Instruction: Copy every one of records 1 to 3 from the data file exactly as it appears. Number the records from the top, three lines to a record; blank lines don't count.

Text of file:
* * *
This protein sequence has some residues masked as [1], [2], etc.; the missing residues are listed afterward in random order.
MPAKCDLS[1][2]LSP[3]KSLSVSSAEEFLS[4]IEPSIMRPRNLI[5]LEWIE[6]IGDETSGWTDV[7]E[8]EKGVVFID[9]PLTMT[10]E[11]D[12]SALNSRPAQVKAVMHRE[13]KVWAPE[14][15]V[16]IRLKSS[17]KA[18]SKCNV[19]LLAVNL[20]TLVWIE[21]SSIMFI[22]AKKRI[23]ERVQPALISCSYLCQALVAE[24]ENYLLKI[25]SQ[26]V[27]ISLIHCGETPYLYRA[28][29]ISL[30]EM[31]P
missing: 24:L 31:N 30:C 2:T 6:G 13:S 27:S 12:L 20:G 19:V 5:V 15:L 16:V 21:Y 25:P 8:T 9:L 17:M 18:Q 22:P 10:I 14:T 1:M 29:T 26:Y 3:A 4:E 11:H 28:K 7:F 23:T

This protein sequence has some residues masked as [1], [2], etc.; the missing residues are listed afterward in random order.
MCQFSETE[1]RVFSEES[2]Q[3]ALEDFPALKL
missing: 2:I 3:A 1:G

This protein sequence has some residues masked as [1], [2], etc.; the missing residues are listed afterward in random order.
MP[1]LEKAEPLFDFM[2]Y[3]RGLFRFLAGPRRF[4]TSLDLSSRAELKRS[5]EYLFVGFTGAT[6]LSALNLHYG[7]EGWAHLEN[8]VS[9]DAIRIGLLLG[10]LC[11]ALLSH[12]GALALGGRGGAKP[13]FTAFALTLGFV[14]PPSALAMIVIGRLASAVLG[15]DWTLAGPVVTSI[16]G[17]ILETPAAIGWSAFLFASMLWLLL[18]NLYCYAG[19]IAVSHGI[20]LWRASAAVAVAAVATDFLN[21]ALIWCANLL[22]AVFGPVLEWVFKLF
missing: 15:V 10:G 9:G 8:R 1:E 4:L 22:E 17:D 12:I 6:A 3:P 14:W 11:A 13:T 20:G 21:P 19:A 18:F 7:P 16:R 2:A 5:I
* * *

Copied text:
This protein sequence has some residues masked as [1], [2], etc.; the missing residues are listed afterward in random order.
MPAKCDLS[1][2]LSP[3]KSLSVSSAEEFLS[4]IEPSIMRPRNLI[5]LEWIE[6]IGDETSGWTDV[7]E[8]EKGVVFID[9]PLTMT[10]E[11]D[12]SALNSRPAQVKAVMHRE[13]KVWAPE[14][15]V[16]IRLKSS[17]KA[18]SKCNV[19]LLAVNL[20]TLVWIE[21]SSIMFI[22]AKKRI[23]ERVQPALISCSYLCQALVAE[24]ENYLLKI[25]SQ[26]V[27]ISLIHCGETPYLYRA[28][29]ISL[30]EM[31]P
missing: 24:L 31:N 30:C 2:T 6:G 13:S 27:S 12:L 20:G 19:V 5:V 15:L 16:V 21:Y 25:P 8:T 9:L 17:M 18:Q 22:P 10:I 14:T 1:M 29:T 26:Y 3:A 4:E 11:H 28:K 7:F 23:T

This protein sequence has some residues masked as [1], [2], etc.; the missing residues are listed afterward in random order.
MCQFSETE[1]RVFSEES[2]Q[3]ALEDFPALKL
missing: 2:I 3:A 1:G

This protein sequence has some residues masked as [1], [2], etc.; the missing residues are listed afterward in random order.
MP[1]LEKAEPLFDFM[2]Y[3]RGLFRFLAGPRRF[4]TSLDLSSRAELKRS[5]EYLFVGFTGAT[6]LSALNLHYG[7]EGWAHLEN[8]VS[9]DAIRIGLLLG[10]LC[11]ALLSH[12]GALALGGRGGAKP[13]FTAFALTLGFV[14]PPSALAMIVIGRLASAVLG[15]DWTLAGPVVTSI[16]G[17]ILETPAAIGWSAFLFASMLWLLL[18]NLYCYAG[19]IAVSHGI[20]LWRASAAVAVAAVATDFLN[21]ALIWCANLL[22]AVFGPVLEWVFKLF
missing: 15:V 10:G 9:G 8:R 1:E 4:L 22:E 17:D 12:I 6:A 3:P 14:W 11:A 13:T 20:G 21:P 19:A 18:F 7:P 16:R 2:A 5:I